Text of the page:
Now, the Rancor is obviously carnivorous, but even though it’s a biped, it doesn’t seem like it’s built to run down its prey. In Return of the Jedi, it lurches around the dungeon slowly; it does not leap or run. This suggests a scavenger, but. A scavenger of that size ought to have no problems with a little bone. Also it’s slow-witted enough not to try to use its hand claws to dislodge the bone from its mouth, and most scavengers are fairly smart (look at rats). Of course, its hands are huge compared to its mouth, but the fact that it has gasping hands at all suggests a level of intelligence that it doesn’t actually seem to display all that much. On the other hand, though, devouring surprised victims in an enclosed space doesn’t take a lot of brainpower.


I suppose, too, it’s possible that this is a lamed or crippled specimen. It seems to have enough predatory instinct to kill, which suggests a hunter rather than a scavenger, but its slow forward speed combining with arms definitely designed to grasp and hold throw interesting light on its potential wild lifestyle. If it’s a lamed example, though, that makes more sense. As a pit beast in Jabba’s palace, it doesn’t need to move fast; perhaps it was intentionally lamed to prevent its escape.


It could also be a specially-developed animal specifically created to serve as a gladiatorial opponent. Star Wars’ biotechnology doesn’t seem as advanced as all that (you get the impression that Kamino’s cloners are unusual), but if the technology exists, the Star Wars galaxy is the sort of place where it’s going to happen.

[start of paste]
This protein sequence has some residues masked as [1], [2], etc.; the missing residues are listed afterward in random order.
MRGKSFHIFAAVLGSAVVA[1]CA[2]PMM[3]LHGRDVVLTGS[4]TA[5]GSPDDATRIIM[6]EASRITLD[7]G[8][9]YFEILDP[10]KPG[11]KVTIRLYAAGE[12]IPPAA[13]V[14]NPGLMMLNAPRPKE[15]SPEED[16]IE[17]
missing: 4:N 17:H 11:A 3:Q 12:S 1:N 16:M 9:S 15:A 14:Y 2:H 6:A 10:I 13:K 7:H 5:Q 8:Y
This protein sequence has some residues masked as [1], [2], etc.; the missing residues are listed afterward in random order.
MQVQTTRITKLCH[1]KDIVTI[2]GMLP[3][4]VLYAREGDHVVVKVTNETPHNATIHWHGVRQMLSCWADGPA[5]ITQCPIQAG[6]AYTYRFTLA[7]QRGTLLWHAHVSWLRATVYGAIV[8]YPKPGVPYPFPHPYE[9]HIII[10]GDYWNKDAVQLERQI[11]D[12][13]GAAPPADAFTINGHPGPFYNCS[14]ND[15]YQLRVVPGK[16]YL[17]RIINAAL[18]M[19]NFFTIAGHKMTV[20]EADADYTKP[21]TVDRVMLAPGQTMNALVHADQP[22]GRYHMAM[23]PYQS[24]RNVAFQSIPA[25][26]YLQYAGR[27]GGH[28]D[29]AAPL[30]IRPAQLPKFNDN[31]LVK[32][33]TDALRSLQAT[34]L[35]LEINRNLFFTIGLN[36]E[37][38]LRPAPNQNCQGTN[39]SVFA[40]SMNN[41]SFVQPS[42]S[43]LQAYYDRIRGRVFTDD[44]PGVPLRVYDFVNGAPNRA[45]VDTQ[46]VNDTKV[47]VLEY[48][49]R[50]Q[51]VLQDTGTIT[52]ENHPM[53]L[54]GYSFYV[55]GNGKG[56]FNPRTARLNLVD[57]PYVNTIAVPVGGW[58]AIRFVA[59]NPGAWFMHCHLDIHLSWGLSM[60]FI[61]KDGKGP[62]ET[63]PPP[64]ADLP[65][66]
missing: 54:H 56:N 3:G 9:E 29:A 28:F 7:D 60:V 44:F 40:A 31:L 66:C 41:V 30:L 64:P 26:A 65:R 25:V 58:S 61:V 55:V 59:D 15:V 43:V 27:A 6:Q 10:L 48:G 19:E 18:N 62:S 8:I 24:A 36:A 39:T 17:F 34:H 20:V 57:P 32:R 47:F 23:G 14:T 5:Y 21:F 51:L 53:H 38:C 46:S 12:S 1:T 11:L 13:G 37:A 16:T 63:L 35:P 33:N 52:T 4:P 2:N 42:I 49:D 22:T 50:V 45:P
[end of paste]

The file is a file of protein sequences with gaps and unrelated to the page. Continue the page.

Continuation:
Anyway, here’s my version of the Rancor, complete with a pseudo-Luke Skywalker for it to attempt to devour. Lloyd’s hair isn’t quite right for Luke’s, but in some ways it actually seems closer to Mark Hamill’s actual haircut than TLG’s. Go figure.


Anyway, here he is. I hope Malakili would approve.



Well, my son made the reasonable assumption that my ghost ship (last time) was indeed a Ninjago ghost ship. “Can we build a Ninja ship too?”, he asked. So I built a sort of diminutive version of the Destiny’s Bounty, but it’s not really good enough to show.


This ice mech, however, I’m sufficiently pleased with to publicise.


Zane’s turned up again since I built the white dragon, but sans his ninja mask, which appears to be permanently missing. I’ve ordered a replacement from Bricklink now (for my son’s upcoming 6th birthday next month), so I’ll probably find it some time in the next two or three weeks :P.


Anyway, this is an ice mech for the titanium Ice Ninja to drive. It’s a while since I’ve buuilt a proper mech, and I’m quite pleased with the semiorganic look of the legs and arms. Apparently dragonbuilding pays off in mech limb construction technique.


The framed rollbar cockpit canopy is a new departure for my mechs, but I’m mostly pleased with it. I think all white would have been better, but Saurian’s First Rule states that “You Use What You Have”. That was what was available, and it still fits the basic colour scheme as per Saurian’s Third Rule.


My son added a sword to the claw hand, but it’s gold, which breaks the Third Rule (“Being OCD About Brick Colour Is Always Worthwhile”). So here’s the mech without it.


A Ghostly Vessel

Ghosts… ghosts everywhere. What can I do with all these ghosts?

Too many ghosts!